Hi Simon, it depends on how abitious you are with your goal setting but in reality you can certainly utilise cross training to help you.
    If you want to cycle, I would suggest that you should make sure you perform the speed session and long run and that you make sure it’s low intensity so that it doesn’t leave you too tired to run as fast or as long as you need to.

  4. James Montgomery James Montgomery says:

    Great article Scott. Point 5 in particular as runners are well known for over-training, hence the need for the “taper” towards a big race. I’m a great believer in go slow to go faster.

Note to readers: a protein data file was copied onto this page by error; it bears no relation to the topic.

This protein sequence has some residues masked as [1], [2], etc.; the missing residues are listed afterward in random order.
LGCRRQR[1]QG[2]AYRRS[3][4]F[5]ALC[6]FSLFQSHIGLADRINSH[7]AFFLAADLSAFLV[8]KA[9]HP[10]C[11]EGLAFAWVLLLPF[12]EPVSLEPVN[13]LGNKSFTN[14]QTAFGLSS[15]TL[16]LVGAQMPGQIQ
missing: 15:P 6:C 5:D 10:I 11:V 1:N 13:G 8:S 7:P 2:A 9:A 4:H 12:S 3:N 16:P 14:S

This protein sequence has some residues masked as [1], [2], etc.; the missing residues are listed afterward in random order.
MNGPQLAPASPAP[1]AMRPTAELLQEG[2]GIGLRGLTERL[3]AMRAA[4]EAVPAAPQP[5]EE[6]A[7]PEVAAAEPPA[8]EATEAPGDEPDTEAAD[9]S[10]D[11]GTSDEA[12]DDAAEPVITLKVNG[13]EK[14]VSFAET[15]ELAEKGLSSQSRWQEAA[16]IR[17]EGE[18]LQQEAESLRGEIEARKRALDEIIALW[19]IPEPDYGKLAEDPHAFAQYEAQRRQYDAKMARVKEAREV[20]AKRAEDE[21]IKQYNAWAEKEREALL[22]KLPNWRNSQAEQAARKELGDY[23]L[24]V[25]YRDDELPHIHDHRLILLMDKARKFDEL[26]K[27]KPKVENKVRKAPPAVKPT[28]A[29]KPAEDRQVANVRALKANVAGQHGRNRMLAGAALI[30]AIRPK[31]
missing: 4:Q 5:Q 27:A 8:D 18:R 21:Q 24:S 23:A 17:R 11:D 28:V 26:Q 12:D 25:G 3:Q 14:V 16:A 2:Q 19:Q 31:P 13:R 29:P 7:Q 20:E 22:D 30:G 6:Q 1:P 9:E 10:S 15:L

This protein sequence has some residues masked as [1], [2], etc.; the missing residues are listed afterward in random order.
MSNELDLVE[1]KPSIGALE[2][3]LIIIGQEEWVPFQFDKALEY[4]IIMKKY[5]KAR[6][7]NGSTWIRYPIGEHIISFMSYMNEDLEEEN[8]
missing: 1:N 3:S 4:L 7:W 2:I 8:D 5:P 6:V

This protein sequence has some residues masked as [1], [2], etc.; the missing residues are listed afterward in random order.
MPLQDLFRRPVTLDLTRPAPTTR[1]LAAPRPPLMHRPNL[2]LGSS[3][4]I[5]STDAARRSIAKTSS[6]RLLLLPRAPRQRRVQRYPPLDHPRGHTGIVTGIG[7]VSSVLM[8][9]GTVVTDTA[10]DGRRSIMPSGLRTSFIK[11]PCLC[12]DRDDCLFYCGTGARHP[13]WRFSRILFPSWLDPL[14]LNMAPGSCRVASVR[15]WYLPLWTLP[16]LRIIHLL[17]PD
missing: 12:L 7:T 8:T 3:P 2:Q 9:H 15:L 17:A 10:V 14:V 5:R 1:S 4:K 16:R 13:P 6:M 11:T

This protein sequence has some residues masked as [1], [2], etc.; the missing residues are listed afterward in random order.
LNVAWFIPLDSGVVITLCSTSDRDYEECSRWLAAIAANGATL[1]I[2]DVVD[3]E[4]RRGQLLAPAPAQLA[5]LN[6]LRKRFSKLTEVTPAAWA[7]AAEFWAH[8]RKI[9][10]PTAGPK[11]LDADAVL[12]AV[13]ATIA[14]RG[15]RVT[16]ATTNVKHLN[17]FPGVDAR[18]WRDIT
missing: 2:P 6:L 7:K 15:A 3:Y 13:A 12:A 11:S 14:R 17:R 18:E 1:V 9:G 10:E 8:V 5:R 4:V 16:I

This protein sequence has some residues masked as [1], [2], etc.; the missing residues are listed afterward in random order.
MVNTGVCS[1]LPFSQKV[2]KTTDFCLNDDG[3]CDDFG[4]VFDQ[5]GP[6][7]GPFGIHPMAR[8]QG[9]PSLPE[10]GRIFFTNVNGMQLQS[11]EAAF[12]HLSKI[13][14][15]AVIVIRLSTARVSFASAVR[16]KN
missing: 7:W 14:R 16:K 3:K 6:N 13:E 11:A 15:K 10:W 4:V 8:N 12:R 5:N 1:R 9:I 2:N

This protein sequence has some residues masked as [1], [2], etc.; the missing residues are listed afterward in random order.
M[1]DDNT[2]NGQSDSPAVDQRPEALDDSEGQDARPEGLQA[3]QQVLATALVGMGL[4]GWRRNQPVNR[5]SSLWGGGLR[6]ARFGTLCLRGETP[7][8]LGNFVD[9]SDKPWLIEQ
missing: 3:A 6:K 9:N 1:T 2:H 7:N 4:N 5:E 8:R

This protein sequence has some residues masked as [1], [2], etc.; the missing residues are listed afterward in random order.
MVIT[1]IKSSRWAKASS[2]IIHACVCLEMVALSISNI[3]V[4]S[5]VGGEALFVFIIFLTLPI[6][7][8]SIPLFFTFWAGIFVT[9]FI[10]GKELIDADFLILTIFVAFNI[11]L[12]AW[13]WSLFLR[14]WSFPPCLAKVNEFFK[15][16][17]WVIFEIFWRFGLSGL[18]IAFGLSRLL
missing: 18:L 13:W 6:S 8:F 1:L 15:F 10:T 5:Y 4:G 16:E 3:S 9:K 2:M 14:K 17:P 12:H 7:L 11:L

Hi Simon, yes, cycling will help your run fitness but it can take time to show through and you may even have a downturn in your running in the short term. The big advantage of cycling is that it does have much less impact on the body – if you’re finding it hard on the knees, in my experience this may be more due to your position on the bike and the pedaling efficiency and action, rather than the cycling itself. If you’re keeping the intensity low, you need to increase the time you spend on the bike to get the benefits. That said, you are better off doing several 1 hour rides a week, rather than a single 3 or 4 hour ride. If you do a high intensity session, this should be shorter and be aware that you will still need a proper recovery, a 30 minute very easy spin (on a turbo trainer preferably) the day after is perfect for that.